No offense to Mr. Elmore, but my mental image of Kitiara is way better than his paintings. Kit Harrington is quite a handsome fellow and an excellent actor, but I still prefer the Jon Snow of my imagination. Mental constructs simply have more life and personal investment in them. (The later may be the most pertinent difference.)

Usually, I don't show pictures to players when I'm GMing something. I want them each  to build the scene in their minds' eyes. This fuels character immersion, and besides, what they imagine will always be more individually engaging that anything an artist can create. (And waaaayyy better than my doodles.)

CosmiCat has no Concern
for Your Petty Human Ways
However, there's a certain break-over point where things are so alien that illustrations are pretty much necessary. (For instance, I  google image searched to help me make sense of the Elder Things while reading At the Mountains of Madness.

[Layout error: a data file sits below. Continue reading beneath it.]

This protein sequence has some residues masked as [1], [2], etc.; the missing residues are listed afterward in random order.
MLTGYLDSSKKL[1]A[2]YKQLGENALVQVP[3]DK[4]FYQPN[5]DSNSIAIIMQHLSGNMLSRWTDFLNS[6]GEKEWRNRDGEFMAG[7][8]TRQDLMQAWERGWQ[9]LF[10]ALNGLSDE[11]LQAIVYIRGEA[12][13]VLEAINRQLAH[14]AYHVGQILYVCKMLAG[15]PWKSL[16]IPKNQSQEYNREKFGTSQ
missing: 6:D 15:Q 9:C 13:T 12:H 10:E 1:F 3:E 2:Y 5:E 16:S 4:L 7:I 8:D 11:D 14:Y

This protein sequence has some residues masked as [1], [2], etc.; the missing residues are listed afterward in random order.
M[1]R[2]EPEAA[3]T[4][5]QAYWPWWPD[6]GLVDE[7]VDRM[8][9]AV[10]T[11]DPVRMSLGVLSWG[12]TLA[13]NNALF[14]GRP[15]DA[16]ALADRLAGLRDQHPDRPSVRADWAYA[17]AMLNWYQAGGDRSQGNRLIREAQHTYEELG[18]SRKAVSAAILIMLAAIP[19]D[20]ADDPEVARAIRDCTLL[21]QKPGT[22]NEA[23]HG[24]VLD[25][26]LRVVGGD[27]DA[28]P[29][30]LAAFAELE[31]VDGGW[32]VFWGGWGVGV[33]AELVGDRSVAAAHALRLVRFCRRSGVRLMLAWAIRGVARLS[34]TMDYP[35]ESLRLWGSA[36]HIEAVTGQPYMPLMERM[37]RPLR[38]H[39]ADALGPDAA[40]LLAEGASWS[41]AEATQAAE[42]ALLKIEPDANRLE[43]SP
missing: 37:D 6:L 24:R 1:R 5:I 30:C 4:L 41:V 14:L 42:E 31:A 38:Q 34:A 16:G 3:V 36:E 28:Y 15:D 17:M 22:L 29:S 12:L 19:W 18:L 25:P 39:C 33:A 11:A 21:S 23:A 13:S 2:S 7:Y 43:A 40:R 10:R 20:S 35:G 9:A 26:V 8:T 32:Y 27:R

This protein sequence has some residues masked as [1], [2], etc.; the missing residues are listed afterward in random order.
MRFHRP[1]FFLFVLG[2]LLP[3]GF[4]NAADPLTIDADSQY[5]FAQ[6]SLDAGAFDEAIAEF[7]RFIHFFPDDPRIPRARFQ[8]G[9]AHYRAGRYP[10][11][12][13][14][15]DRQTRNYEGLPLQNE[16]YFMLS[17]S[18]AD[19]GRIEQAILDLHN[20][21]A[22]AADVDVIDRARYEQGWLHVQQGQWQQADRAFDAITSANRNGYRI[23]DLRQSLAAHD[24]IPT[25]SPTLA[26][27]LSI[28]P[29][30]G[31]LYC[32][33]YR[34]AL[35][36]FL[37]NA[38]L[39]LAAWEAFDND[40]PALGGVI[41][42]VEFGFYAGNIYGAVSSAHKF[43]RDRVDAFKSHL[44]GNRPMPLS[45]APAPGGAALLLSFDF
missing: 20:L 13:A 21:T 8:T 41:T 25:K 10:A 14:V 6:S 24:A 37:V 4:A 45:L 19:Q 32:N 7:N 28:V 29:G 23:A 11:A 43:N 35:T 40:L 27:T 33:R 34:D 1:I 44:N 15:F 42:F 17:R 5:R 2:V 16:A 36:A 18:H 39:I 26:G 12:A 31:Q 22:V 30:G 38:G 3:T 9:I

It's the mark of an amazing author to perfectly describe the truly strange succinctly. (Honestly, I think Lovecraft put enough in there to visualize the Elder Things, I just didn't have enough in the way of metal energy to puzzle them out at the time.)

When designing your own abominations or aliens or whatever, you can use something more real world or every day as the basis and then pile on the strange. This may help your eventual audience (whether your players or somebody else's) to visualize what you're getting at. Of course that's inherently limiting... so yah.

I suppose it all comes down to this creative balance prevalent in genre fiction* - the opposite pull between innovation and comprehensibility. It's also a matter of supremely personal taste.

In lieu of a conclusion (because I don't really have one), here are some discussion questions:

How weird is too weird, for you and your games?
Do you want lots of illustrations for your gaming stuff or more words?
Have illustrations ever "ruined" something for you?



*RPGs are almost universally emulative of genre fiction